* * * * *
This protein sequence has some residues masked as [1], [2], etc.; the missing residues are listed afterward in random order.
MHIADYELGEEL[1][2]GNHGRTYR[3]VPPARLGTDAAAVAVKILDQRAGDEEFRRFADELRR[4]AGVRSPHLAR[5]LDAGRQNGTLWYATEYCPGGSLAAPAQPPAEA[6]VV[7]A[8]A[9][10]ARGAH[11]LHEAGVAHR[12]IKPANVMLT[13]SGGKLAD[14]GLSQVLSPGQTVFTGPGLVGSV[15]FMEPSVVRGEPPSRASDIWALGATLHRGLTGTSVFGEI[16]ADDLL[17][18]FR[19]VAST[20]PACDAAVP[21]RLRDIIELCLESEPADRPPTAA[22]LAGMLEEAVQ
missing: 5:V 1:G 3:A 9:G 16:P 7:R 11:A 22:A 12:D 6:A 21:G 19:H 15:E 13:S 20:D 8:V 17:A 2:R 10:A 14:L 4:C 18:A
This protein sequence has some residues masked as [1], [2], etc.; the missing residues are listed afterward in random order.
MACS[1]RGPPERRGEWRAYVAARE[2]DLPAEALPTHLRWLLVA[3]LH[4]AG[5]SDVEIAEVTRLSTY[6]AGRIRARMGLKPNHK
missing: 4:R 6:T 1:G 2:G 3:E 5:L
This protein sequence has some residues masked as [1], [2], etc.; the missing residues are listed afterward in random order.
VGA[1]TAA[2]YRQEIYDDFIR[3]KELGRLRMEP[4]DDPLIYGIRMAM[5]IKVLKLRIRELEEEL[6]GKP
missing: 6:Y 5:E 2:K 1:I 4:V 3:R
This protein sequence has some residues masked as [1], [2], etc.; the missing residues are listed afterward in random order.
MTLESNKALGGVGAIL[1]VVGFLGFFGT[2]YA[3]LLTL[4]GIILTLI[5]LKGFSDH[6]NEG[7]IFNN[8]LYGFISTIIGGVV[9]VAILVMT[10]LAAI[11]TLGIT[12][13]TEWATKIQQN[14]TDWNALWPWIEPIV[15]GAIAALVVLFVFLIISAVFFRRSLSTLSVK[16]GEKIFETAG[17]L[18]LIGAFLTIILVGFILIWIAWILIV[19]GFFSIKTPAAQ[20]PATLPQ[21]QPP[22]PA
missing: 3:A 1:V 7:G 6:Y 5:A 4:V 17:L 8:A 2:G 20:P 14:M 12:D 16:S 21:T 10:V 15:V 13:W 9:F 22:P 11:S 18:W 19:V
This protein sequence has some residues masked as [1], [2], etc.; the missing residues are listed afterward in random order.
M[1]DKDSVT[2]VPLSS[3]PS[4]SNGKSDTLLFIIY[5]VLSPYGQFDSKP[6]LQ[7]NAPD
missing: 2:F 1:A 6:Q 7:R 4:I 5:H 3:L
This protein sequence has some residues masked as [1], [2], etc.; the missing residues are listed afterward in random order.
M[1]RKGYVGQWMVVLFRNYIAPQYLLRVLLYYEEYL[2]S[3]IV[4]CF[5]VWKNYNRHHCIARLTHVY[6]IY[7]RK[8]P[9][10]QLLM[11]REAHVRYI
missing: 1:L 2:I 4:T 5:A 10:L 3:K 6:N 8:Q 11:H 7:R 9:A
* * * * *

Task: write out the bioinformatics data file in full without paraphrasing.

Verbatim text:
This protein sequence has some residues masked as [1], [2], etc.; the missing residues are listed afterward in random order.
MHIADYELGEEL[1][2]GNHGRTYR[3]VPPARLGTDAAAVAVKILDQRAGDEEFRRFADELRR[4]AGVRSPHLAR[5]LDAGRQNGTLWYATEYCPGGSLAAPAQPPAEA[6]VV[7]A[8]A[9][10]ARGAH[11]LHEAGVAHR[12]IKPANVMLT[13]SGGKLAD[14]GLSQVLSPGQTVFTGPGLVGSV[15]FMEPSVVRGEPPSRASDIWALGATLHRGLTGTSVFGEI[16]ADDLL[17][18]FR[19]VAST[20]PACDAAVP[21]RLRDIIELCLESEPADRPPTAA[22]LAGMLEEAVQ
missing: 5:V 1:G 3:A 9:G 16:P 7:R 11:A 22:A 12:D 6:A 21:G 19:H 15:E 13:S 20:D 8:V 17:A 2:R 10:A 14:L 4:C 18:A
This protein sequence has some residues masked as [1], [2], etc.; the missing residues are listed afterward in random order.
MACS[1]RGPPERRGEWRAYVAARE[2]DLPAEALPTHLRWLLVA[3]LH[4]AG[5]SDVEIAEVTRLSTY[6]AGRIRARMGLKPNHK
missing: 4:R 6:T 1:G 2:G 3:E 5:L
This protein sequence has some residues masked as [1], [2], etc.; the missing residues are listed afterward in random order.
VGA[1]TAA[2]YRQEIYDDFIR[3]KELGRLRMEP[4]DDPLIYGIRMAM[5]IKVLKLRIRELEEEL[6]GKP
missing: 6:Y 5:E 2:K 1:I 4:V 3:R
This protein sequence has some residues masked as [1], [2], etc.; the missing residues are listed afterward in random order.
MTLESNKALGGVGAIL[1]VVGFLGFFGT[2]YA[3]LLTL[4]GIILTLI[5]LKGFSDH[6]NEG[7]IFNN[8]LYGFISTIIGGVV[9]VAILVMT[10]LAAI[11]TLGIT[12][13]TEWATKIQQN[14]TDWNALWPWIEPIV[15]GAIAALVVLFVFLIISAVFFRRSLSTLSVK[16]GEKIFETAG[17]L[18]LIGAFLTIILVGFILIWIAWILIV[19]GFFSIKTPAAQ[20]PATLPQ[21]QPP[22]PA
missing: 3:A 1:V 7:G 6:Y 5:A 4:V 17:L 8:A 2:G 20:P 14:M 12:D 16:S 21:T 10:V 15:V 13:W 9:F 22:P 11:S 18:W 19:V
This protein sequence has some residues masked as [1], [2], etc.; the missing residues are listed afterward in random order.
M[1]DKDSVT[2]VPLSS[3]PS[4]SNGKSDTLLFIIY[5]VLSPYGQFDSKP[6]LQ[7]NAPD
missing: 2:F 1:A 6:Q 7:R 4:I 5:H 3:L
This protein sequence has some residues masked as [1], [2], etc.; the missing residues are listed afterward in random order.
M[1]RKGYVGQWMVVLFRNYIAPQYLLRVLLYYEEYL[2]S[3]IV[4]CF[5]VWKNYNRHHCIARLTHVY[6]IY[7]RK[8]P[9][10]QLLM[11]REAHVRYI
missing: 1:L 2:I 4:T 5:A 10:L 3:K 6:N 8:Q 11:H 7:R 9:A